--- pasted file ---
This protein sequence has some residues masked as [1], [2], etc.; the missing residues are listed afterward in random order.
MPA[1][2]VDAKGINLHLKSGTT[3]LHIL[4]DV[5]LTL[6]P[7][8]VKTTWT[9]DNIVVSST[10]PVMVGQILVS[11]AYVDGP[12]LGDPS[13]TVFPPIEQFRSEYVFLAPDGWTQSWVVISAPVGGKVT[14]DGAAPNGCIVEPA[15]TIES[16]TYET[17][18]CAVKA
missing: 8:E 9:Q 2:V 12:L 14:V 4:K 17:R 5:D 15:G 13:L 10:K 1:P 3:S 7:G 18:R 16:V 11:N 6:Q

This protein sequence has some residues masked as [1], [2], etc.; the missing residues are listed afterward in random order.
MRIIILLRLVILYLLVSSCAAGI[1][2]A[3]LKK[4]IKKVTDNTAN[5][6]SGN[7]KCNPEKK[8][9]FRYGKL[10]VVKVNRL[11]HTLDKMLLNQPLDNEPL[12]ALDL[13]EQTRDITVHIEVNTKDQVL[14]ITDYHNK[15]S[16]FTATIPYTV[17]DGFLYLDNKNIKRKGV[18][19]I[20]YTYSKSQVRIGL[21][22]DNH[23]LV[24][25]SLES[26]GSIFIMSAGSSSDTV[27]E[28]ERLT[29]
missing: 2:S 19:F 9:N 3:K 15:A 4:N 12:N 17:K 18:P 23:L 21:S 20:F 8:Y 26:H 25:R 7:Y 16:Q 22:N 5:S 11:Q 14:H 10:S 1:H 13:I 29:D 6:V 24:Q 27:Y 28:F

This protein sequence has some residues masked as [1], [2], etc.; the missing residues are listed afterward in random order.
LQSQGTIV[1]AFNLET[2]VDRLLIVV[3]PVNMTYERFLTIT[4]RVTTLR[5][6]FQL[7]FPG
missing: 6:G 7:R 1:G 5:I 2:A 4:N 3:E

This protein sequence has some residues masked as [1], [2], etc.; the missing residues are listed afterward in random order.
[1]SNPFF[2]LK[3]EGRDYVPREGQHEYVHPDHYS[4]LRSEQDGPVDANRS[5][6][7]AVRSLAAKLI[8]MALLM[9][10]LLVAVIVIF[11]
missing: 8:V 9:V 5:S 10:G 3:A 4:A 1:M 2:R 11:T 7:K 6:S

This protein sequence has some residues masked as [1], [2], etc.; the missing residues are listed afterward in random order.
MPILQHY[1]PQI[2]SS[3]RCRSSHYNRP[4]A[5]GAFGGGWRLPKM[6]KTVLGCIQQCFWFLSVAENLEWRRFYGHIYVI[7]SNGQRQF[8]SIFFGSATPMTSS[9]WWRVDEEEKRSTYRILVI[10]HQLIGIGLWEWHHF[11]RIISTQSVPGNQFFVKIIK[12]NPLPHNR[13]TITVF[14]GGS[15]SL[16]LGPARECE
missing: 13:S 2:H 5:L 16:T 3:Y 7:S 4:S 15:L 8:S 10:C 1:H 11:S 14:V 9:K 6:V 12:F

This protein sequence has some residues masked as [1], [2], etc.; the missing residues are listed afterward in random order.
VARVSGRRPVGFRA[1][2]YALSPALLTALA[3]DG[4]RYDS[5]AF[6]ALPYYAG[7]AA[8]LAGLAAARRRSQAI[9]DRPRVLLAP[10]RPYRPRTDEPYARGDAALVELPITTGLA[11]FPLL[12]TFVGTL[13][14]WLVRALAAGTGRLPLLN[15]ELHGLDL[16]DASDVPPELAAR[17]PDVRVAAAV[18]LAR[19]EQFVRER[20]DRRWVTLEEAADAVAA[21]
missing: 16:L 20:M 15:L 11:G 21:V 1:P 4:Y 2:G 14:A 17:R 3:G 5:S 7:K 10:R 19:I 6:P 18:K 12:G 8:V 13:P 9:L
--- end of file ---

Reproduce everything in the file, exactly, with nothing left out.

This protein sequence has some residues masked as [1], [2], etc.; the missing residues are listed afterward in random order.
MPA[1][2]VDAKGINLHLKSGTT[3]LHIL[4]DV[5]LTL[6]P[7][8]VKTTWT[9]DNIVVSST[10]PVMVGQILVS[11]AYVDGP[12]LGDPS[13]TVFPPIEQFRSEYVFLAPDGWTQSWVVISAPVGGKVT[14]DGAAPNGCIVEPA[15]TIES[16]TYET[17][18]CAVKA
missing: 8:E 9:Q 2:V 12:L 14:V 4:K 17:R 5:D 15:G 13:L 10:K 1:P 3:S 7:G 18:R 16:V 11:N 6:Q

This protein sequence has some residues masked as [1], [2], etc.; the missing residues are listed afterward in random order.
MRIIILLRLVILYLLVSSCAAGI[1][2]A[3]LKK[4]IKKVTDNTAN[5][6]SGN[7]KCNPEKK[8][9]FRYGKL[10]VVKVNRL[11]HTLDKMLLNQPLDNEPL[12]ALDL[13]EQTRDITVHIEVNTKDQVL[14]ITDYHNK[15]S[16]FTATIPYTV[17]DGFLYLDNKNIKRKGV[18][19]I[20]YTYSKSQVRIGL[21][22]DNH[23]LV[24][25]SLES[26]GSIFIMSAGSSSDTV[27]E[28]ERLT[29]
missing: 2:S 19:F 9:N 3:K 15:A 4:N 12:N 17:K 18:P 23:L 21:S 20:F 8:Y 26:H 25:R 7:Y 16:Q 22:N 5:S 11:Q 14:H 10:S 1:H 13:I 29:D 6:V 24:Q 27:Y 28:F

This protein sequence has some residues masked as [1], [2], etc.; the missing residues are listed afterward in random order.
LQSQGTIV[1]AFNLET[2]VDRLLIVV[3]PVNMTYERFLTIT[4]RVTTLR[5][6]FQL[7]FPG
missing: 6:G 7:R 1:G 5:I 2:A 4:N 3:E

This protein sequence has some residues masked as [1], [2], etc.; the missing residues are listed afterward in random order.
[1]SNPFF[2]LK[3]EGRDYVPREGQHEYVHPDHYS[4]LRSEQDGPVDANRS[5][6][7]AVRSLAAKLI[8]MALLM[9][10]LLVAVIVIF[11]
missing: 8:V 9:V 5:S 10:G 3:A 4:A 1:M 2:R 11:T 7:K 6:S

This protein sequence has some residues masked as [1], [2], etc.; the missing residues are listed afterward in random order.
MPILQHY[1]PQI[2]SS[3]RCRSSHYNRP[4]A[5]GAFGGGWRLPKM[6]KTVLGCIQQCFWFLSVAENLEWRRFYGHIYVI[7]SNGQRQF[8]SIFFGSATPMTSS[9]WWRVDEEEKRSTYRILVI[10]HQLIGIGLWEWHHF[11]RIISTQSVPGNQFFVKIIK[12]NPLPHNR[13]TITVF[14]GGS[15]SL[16]LGPARECE
missing: 13:S 2:H 5:L 16:T 3:Y 7:S 4:S 15:L 8:S 10:C 1:H 11:S 14:V 9:K 6:V 12:F

This protein sequence has some residues masked as [1], [2], etc.; the missing residues are listed afterward in random order.
VARVSGRRPVGFRA[1][2]YALSPALLTALA[3]DG[4]RYDS[5]AF[6]ALPYYAG[7]AA[8]LAGLAAARRRSQAI[9]DRPRVLLAP[10]RPYRPRTDEPYARGDAALVELPITTGLA[11]FPLL[12]TFVGTL[13][14]WLVRALAAGTGRLPLLN[15]ELHGLDL[16]DASDVPPELAAR[17]PDVRVAAAV[18]LAR[19]EQFVRER[20]DRRWVTLEEAADAVAA[21]
missing: 16:L 20:M 15:L 11:G 21:V 1:P 4:Y 2:G 14:A 17:R 3:G 5:S 7:K 10:R 19:I 6:P 18:K 12:G 8:V 13:P 9:L